U.S. Supreme Court
Bob Jones Univ. v. United States, 461 U.S. 574 (1983)
Bob Jones University v. United States
Argued October 12, 1982
Decided May 24, 1983*
461 U.S. 574
Section 501(c)(3) of the Internal Revenue Code of 1954 (IRC) provides that “[c]orporations . . . organized and operated exclusively for religious, charitable . . . or educational purposes” are entitled to tax exemption. Until 1970, the Internal Revenue Service (IRS) granted tax-exempt status under § 501(c)(3) to private schools, independent of racial admissions policies, and granted charitable deductions for contributions to such schools under § 170 of the IRC. But in 1970, the IRS concluded that it could no longer justify allowing tax-exempt status under § 501(c)(3) to private schools that practiced racial discrimination, and in 1971 issued Revenue Ruling 71-447 providing that a private school not having a racially nondiscriminatory policy as to students is not “charitable” within the common law concepts reflected in §§ 170 and 501(c)(3). In No. 81-3, petitioner Bob Jones University, while permitting unmarried Negroes to enroll as students, denies admission to applicants engaged in an interracial marriage or known to advocate interracial marriage or dating. Because of this admissions policy, the IRS revoked the University’s tax-exempt status. After paying a portion of the federal unemployment taxes for a certain taxable year, the University filed a refund action in Federal District Court, and the Government counterclaimed for unpaid taxes for that and other taxable years. Holding that the IRS exceeded its powers in revoking the University’s tax-exempt status and violated the University’s rights under the Religion Clauses of the First Amendment, the District Court ordered the IRS to refund the taxes paid and rejected the counterclaim. The Court of Appeals reversed. In No. 81-1, petitioner Goldsboro Christian Schools maintains a racially discriminatory admissions policy based upon its interpretation of the Bible, accepting for the most part only Caucasian students. The IRS determined that Goldsboro was not an organization described in § 501(c)(3), and hence was required to pay federal social security and unemployment taxes. After paying a portion of such taxes for certain years, Goldsboro filed a refund suit in Federal District Court, and the IRS counterclaimed for unpaid taxes. The District Court entered summary judgment for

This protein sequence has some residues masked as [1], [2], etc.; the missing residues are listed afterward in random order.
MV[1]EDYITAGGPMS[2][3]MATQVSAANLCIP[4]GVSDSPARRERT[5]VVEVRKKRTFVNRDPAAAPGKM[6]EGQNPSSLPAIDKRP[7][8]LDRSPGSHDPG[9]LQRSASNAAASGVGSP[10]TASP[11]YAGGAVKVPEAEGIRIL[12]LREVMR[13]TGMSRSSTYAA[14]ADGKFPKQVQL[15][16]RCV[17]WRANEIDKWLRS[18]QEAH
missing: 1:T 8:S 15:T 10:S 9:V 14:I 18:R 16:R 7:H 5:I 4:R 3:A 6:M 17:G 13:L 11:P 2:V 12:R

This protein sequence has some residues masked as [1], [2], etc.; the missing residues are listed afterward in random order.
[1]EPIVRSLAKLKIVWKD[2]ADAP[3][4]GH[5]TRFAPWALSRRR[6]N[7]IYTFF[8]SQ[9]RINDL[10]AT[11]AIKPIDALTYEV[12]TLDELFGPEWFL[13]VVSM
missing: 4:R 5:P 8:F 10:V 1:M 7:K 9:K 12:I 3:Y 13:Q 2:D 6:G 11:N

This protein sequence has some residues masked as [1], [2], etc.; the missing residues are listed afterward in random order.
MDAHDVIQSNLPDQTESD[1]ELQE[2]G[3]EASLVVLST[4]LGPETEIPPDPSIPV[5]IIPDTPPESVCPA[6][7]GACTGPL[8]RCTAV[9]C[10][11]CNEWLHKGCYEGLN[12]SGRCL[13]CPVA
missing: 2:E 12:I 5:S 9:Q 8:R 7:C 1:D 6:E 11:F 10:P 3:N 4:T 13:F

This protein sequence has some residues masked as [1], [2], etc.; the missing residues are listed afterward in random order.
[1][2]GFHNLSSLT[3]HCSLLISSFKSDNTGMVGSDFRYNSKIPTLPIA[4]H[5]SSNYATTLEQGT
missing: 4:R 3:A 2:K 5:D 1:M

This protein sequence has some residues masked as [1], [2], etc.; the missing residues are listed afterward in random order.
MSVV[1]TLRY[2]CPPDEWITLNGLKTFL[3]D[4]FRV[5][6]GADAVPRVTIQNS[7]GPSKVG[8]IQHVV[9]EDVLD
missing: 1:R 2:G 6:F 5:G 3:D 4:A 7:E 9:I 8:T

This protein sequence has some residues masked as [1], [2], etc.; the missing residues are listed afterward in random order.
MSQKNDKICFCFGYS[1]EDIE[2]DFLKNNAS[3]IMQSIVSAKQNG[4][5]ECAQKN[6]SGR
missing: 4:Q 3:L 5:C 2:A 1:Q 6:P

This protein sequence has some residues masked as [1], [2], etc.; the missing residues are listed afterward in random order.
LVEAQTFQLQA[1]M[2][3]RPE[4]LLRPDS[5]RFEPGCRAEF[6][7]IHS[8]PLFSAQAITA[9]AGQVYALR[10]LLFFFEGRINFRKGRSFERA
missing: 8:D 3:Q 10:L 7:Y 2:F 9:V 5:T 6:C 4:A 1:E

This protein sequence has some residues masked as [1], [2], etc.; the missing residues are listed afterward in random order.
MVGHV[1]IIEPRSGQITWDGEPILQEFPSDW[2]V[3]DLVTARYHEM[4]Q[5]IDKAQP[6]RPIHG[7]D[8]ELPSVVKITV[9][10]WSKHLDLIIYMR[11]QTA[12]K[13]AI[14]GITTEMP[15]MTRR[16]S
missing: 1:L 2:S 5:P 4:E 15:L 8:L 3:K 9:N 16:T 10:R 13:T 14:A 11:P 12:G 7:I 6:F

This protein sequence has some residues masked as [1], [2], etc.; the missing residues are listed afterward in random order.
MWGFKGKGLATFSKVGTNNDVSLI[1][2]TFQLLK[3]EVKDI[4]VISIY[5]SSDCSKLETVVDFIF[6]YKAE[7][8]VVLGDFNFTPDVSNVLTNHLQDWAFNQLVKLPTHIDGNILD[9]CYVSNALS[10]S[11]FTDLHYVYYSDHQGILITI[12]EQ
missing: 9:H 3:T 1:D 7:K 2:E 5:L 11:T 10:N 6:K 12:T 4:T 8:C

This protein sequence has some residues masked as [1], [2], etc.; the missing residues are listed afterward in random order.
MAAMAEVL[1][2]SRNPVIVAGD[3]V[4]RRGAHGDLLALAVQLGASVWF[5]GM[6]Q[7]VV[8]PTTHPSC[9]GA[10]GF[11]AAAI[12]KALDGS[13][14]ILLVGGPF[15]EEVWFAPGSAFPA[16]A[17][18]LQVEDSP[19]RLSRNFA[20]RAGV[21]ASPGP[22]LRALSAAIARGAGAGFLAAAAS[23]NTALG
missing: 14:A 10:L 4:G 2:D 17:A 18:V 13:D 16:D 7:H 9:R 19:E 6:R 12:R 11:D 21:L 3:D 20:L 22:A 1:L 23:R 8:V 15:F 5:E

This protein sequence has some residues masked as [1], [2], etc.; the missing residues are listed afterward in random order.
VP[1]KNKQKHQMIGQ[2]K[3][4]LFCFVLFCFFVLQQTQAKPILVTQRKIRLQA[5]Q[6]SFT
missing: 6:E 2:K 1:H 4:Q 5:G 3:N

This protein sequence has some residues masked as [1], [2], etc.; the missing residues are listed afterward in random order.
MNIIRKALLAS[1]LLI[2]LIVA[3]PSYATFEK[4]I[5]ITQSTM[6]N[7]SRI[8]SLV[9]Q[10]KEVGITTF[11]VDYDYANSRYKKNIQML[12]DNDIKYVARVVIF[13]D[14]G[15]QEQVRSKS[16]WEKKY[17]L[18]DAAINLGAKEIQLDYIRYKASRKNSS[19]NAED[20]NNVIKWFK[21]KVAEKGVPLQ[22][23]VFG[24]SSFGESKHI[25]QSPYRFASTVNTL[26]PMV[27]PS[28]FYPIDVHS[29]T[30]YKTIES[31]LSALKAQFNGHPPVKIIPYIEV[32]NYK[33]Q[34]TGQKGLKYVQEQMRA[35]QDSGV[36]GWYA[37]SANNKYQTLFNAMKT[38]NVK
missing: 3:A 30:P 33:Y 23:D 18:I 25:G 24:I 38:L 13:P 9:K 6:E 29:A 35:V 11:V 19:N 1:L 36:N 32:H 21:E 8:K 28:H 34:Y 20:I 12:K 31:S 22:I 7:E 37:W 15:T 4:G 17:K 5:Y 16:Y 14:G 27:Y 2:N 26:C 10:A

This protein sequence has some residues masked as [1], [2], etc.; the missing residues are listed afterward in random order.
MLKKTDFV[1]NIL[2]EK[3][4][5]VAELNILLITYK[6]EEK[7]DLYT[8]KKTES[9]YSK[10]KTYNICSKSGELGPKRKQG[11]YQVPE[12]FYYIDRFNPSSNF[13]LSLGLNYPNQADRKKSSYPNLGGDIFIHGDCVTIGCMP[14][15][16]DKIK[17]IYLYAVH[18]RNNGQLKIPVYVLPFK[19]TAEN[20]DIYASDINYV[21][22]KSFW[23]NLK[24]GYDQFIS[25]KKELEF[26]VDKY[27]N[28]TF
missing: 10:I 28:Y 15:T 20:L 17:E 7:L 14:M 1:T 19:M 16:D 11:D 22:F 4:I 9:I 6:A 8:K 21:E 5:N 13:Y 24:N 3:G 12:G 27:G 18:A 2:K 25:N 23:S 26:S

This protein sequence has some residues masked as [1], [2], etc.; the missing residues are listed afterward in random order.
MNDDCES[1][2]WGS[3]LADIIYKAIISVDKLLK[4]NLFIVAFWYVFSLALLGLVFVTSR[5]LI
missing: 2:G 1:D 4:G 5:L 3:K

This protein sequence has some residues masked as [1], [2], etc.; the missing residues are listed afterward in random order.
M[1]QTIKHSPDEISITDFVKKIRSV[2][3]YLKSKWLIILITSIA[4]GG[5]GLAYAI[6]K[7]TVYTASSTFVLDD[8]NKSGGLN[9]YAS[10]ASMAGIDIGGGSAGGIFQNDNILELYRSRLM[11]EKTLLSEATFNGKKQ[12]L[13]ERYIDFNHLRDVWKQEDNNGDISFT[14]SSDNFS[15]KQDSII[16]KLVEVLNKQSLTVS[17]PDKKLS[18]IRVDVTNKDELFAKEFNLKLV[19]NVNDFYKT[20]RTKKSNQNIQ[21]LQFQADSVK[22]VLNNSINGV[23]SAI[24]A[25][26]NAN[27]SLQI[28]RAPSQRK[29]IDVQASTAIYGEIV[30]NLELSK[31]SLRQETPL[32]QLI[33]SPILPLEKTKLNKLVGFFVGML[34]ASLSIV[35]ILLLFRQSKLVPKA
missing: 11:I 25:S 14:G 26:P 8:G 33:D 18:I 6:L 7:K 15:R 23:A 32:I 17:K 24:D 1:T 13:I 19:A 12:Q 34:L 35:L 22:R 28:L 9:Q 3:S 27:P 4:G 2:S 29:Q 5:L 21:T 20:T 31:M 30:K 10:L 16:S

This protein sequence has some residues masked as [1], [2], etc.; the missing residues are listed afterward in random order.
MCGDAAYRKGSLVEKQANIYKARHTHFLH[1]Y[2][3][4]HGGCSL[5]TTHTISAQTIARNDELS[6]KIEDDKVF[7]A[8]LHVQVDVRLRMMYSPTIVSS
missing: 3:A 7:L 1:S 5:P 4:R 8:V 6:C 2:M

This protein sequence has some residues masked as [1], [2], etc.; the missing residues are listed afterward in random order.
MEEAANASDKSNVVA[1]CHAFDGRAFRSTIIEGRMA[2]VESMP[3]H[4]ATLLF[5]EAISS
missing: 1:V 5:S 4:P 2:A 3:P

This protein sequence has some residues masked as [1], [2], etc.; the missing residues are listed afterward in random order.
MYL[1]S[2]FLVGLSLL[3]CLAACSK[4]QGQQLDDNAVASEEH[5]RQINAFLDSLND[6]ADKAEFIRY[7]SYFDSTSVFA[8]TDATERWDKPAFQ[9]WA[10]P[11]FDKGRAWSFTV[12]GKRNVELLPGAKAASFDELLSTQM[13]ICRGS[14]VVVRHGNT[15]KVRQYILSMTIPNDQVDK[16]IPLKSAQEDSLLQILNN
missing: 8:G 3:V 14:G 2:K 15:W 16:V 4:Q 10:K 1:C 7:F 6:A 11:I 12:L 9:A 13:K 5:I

the IRS, rejecting Goldsboro’s claim to tax-exempt status under § 501(c) (3) and also its claim that the denial of such status violated the Religion Clauses of the First Amendment. The Court of Appeals affirmed.
Held: Neither petitioner qualifies as a tax-exempt organization under § 501(c)(3). Pp. 461 U. S. 585-605.
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